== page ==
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Proportionality under International Humanitarian Law: The "Reasonable Military Commander"

Updated: May 12, 2020

Authors: Ian Henderson & Kate Reece


The principle of proportionality protects civilians and civilian objects against expected incidental harm from an attack that is excessive to the military advantage anticipated from the attack. However, despite its status as a fundamental norm of international humanitarian law (IHL), key terms are not defined in relevant treaties nor do they benefit from critical judicial explanation. This has caused challenges for both academics and military commanders alike in explaining and applying the test for proportionality.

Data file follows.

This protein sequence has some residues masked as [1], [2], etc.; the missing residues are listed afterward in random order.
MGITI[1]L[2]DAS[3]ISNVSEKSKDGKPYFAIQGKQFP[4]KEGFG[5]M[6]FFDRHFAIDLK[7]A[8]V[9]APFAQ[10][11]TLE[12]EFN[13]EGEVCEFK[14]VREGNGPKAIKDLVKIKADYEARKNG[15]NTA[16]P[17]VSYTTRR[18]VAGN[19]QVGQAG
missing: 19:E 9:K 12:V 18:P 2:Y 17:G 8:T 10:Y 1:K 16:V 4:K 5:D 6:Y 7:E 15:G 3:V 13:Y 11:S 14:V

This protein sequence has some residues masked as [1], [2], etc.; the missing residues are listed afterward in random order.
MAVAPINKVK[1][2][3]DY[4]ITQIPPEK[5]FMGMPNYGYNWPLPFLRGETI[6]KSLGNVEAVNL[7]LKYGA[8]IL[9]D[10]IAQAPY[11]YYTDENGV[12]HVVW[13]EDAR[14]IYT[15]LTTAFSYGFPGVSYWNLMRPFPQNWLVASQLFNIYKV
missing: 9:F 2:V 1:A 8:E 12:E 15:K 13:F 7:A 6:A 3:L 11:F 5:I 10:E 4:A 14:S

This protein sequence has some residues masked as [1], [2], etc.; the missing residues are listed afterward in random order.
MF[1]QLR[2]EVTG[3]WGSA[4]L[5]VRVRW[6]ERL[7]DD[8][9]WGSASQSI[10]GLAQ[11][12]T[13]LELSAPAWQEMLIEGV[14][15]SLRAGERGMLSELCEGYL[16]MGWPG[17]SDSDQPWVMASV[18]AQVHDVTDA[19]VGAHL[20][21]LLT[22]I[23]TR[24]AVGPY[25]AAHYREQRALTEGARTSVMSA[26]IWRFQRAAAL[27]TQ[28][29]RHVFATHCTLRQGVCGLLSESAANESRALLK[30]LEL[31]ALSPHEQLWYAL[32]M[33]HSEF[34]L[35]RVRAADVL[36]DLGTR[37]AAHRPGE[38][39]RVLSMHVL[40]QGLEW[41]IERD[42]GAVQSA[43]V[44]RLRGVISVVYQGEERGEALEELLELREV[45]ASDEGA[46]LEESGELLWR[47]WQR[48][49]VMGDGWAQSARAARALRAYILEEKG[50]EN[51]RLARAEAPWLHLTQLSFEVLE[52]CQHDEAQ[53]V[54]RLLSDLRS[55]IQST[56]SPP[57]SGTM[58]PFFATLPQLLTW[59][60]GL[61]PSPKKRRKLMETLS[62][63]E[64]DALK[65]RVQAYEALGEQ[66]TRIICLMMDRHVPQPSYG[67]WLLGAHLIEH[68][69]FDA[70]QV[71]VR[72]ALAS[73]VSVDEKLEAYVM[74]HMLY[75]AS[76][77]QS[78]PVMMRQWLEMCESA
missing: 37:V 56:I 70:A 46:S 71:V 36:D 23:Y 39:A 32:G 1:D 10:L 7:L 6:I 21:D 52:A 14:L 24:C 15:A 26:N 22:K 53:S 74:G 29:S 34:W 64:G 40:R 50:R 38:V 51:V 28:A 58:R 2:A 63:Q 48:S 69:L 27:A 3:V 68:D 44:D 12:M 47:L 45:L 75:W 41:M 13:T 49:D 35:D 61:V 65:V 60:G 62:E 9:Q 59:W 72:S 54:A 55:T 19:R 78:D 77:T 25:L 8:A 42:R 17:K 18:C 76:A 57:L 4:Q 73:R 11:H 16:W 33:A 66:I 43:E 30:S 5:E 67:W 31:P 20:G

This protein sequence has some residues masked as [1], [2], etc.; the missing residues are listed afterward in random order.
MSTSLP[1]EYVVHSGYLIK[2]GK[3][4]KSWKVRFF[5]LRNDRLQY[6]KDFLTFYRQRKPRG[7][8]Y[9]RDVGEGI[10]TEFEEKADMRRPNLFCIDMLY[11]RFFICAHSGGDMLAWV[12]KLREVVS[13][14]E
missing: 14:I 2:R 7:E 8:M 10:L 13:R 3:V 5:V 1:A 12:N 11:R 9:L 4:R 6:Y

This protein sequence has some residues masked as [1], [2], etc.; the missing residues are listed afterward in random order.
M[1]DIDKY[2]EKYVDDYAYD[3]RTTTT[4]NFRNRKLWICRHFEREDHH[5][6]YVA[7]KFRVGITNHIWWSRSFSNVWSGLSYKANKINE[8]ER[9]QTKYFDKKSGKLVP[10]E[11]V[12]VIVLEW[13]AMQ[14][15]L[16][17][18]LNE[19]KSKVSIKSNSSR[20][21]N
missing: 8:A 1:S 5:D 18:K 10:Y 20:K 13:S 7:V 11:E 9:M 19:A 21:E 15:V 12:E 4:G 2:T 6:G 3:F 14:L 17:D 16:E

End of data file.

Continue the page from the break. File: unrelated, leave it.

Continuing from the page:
The Article expands upon two points that were raised and generated interesting discussion at The Second Israel Defense Forces International Conference on the Law of Armed Conflict during a panel that dealt with contemporary issues in proportionality. Those two issues are:

  1. What does the “reasonable military commander” standard for assessing proportionality entail?

  2. Should “reverberating effects” (i.e., collateral effects that are only expected to materialize in the long term) be accounted for as part of the assessment of collateral damage?


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